An Elbert County Superior Court jury recently returned a guilty verdict on a four-count indictment that included second-degree murder and manslaughter against an Elberton woman in the death of her infant.
Then the "13th Juror" set aside the verdict.
Northern Circuit Superior Court Judge Harvey Wasserman used a statute known as the "13th juror" to immediately grant the defendant a new trial, effectively dismissing the guilty verdict.
Parks White, the district attorney for the Northern Judicial Circuit, recently said he plans to appeal the judge's ruling to an appellant court.
White said he disagrees with the ruling that in effect struck down a unanimous decision agreed upon by 12 people chosen to decide the case based on the evidence.
The idea behind the rarely used statue, White said, is to reserve it for "the most unique and exclusive occasions where the weight of evidence is in sharp contrast to the verdict. It's hard to imagine how that would be if you've convinced 12 people - who are all strangers - of someone's guilt beyond a reasonable doubt."
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A news report by The Reveal hosted by WXIA-TV in Atlanta reported in 2020 that district attorneys statewide are frustrated with judges increasingly using the statute because the prosecutors feel the judges are "undermining the public trust in the justice system."
Under this rule of law, a judge is allowed to reverse a jury's conviction after the judge names themselves the 13th juror, according to the report.
A similar case occurred in 2018 in Barrow County, where a judge granted a new trial for Lamar Paul Hamilton of Winder. Hamilton was convicted by a jury for the murder of his adopted son in 2015. He was 75 at the time of the slaying.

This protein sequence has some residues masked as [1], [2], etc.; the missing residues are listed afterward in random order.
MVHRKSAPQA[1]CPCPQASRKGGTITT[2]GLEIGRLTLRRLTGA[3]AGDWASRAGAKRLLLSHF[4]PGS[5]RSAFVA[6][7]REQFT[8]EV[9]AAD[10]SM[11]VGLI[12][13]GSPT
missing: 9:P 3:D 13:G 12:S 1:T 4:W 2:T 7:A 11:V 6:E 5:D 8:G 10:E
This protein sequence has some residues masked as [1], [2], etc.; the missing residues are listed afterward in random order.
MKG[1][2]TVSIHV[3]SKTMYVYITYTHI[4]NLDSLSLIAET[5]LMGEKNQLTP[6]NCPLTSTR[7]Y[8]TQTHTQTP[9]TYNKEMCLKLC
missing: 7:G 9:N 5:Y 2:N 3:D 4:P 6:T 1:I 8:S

Piedmont Judicial Circuit District Attorney Brad Smith said Thursday that the case is still pending and will be retried.
White plans to seek a retrial in his case as well.
"I have respect for everything judges can do. I just take issue with having one person say the judgment of 12 individuals is wrong," White said.
During the trial of Carrie Jill Peppers, 32, of Elberton, Wasserman told lawyers during the trial process that he was going to direct a verdict, but he still allowed the case to go before the jury, according to White. After the verdict was read, Wasserman invoked the rule and set aside their decision.
Peppers was charged in the May 2020 death of her son, who was less than 2 months old. The child died at their home, which was without water or electricity, according to White.
The ultimate cause of death was undetermined, White said, but the autopsy showed there was nothing medically wrong with the child.
"Suffocation caused by close sleeping does not leave a postmortem artifact," the prosecutor said about the case that was tried by two of his assistants.
But the evidence, White contends, shows the defendant fell asleep on top of her child and blood stain patterns on her sleeves matched the blood flow coming out of the child's mouth, he said.
Defense attorney Jim Smith of Athens said the state's medical examiner and a medical examiner that he hired from Kentucky both could not say what caused the death of the child.
"There is no evidence of rollover of of her squeezing the baby. None. Zero," Smith said.
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Smith defended the judge's ruling saying Wasserman "granted a new trial because there was insufficient evidence to justify a verdict of guilty." The judge told the lawyers earlier during the trial that he planned to issue a directed verdict of not guilty, but changed his mind, according to Smith.
Smith said the jury was "speculating" when it reached its guilty verdict.
At the time of the child's death, the defendant was also under the influence of methamphetamine, White said. Meth is a "stimulus that will cause you to stay up hours and hours and hours, and at the conclusion you will crash," he said.
However, Smith said his client had only a small amount of meth in her system.
Law enforcement body cam footage was shown during the trial, White said, in which Peppers can be heard saying that "she messed up over and over again and it was her fault."
"She knew it was her fault and that was pretty impactful on the jury," the prosecutor said.
This article originally appeared on Athens Banner-Herald: Judge invokes 13th juror statute in Elbert County infant death trial